Overall, average asking net rental rates marginally decreased to $18.21 PSF at the end of 2009; this average is skewed due to the number of new buildings added to inventory over the year with relatively higher asking rates.  Landlords experiencing vacancy in newly built product are predicted to lower rental rate expectation throughout 2010, resulting in a more noticeable downward trend going forwards.

    It will be critical in 2010 for landlords to maintain their existing tenant base and ensure they successfully renew tenants with upcoming lease expiries, as there will be many more options at lower rents to choose from in Edmonton’s overall office market.

    Edmonton – Industrial

    Edmonton is known as a secondary distribution market. Larger distributions tends to be out of Calgary, Vancouver and Toronto. Industrial inventory in Edmonton is over 96 million square feet, 79% of which is controlled by two of the six submarkets: Northwest (38%), Southside (41%), Northeast (1%), Central (6%), Misku/Leduc (9%) and Acheson (5%).  The northwest submarket is primarily logistics, distribution and manufacturing, whereas the southside submarket focuses more on manufacturing and oil/gas related distribution.  Edmonton’s industrial mix can be divided into small bay (2,500 SF to 5,000 SF), medium bay (5,000 SF to 15,000 SF), and large bay (15,000 SF+) tenancies.

    Overall vacancy levels in Edmonton’s industrial market are relatively low, increasing from 2.9% at the beginning of 2009 to 3.8% at the end of Q4-2009.  As with all other asset classes, sublease space was not a factor prior to the global economic chaos experienced 18 months ago, but today it contributes to 20% of Edmonton’s total industrial vacancy.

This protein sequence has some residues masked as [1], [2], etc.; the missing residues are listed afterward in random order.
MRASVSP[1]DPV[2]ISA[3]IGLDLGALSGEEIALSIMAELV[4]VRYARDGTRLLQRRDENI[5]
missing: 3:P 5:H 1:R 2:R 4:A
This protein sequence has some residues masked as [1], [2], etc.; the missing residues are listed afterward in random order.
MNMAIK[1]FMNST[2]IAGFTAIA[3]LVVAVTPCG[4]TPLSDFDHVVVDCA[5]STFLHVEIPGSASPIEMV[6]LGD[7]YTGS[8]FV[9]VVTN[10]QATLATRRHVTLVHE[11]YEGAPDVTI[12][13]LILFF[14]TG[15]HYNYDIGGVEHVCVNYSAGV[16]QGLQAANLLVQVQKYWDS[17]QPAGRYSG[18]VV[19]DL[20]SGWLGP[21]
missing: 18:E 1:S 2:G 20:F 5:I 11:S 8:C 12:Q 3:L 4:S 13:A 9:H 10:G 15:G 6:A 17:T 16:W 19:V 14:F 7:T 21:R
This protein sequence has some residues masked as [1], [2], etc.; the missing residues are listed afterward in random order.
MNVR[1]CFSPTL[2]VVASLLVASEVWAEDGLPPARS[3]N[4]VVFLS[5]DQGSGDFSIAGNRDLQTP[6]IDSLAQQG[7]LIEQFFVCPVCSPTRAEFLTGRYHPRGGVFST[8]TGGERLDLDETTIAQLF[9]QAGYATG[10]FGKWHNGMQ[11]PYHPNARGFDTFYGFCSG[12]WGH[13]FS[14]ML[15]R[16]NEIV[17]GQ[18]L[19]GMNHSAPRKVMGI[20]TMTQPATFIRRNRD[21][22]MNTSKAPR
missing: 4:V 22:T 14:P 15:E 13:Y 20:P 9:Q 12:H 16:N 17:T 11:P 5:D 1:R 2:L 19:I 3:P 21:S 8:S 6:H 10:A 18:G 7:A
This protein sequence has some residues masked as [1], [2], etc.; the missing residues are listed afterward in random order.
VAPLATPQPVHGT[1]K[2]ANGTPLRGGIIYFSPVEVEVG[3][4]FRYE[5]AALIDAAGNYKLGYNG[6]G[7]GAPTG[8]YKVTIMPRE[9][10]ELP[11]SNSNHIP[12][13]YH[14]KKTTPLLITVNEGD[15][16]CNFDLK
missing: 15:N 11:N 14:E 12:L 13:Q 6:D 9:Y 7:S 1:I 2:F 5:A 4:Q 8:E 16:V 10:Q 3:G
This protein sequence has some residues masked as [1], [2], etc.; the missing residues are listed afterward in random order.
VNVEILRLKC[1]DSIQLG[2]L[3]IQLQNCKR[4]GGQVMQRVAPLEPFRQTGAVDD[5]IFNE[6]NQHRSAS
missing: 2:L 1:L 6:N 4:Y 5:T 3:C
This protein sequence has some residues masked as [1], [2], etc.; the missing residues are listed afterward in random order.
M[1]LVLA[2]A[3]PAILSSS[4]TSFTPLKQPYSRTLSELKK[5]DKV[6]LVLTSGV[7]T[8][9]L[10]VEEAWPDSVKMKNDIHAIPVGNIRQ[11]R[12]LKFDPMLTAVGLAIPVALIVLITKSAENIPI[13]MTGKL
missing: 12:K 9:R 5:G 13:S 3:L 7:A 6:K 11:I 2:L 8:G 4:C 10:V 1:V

Average rental rates for older industrial product range from $4.00 to $5.00 PSF for large bays, $5.50 to $6.50 PSF for medium bays, and up to $7.50 to $8.50 PSF for small bays. Newly-constructed medium and large bay product typically demand a $3.00 to $5.00 PSF premium over older product.

    1.37 million square feet of new industrial inventory was added in 2009, primarily owner-user

    buildings or small industrial condo projects during Q4-2009. Only 100,000 SF is under construction at the start of 2010. Development levels are expected to remain low until the market has absorbed the newly constructed vacancy and backfill space created by tenants moving to newer product.  With no new major developments on the horizon, tenants will have limited options when looking to relocate, positioning Edmonton undustrial landlords in a considerably better situation than others across Canada.


    Located on the eastern coastline of Nova Scotia, Halifax has a population just shy of 400,000, 40% of the province’s population.  Major industries include manufacturing, mining, fisheries, tourism, agriculture and government/military services.  Unemployment at the end of Q4-2009 remained at 6.4% for the second consecutive quarter, well below Canada’s average of 8.5%.

    Halifax – Office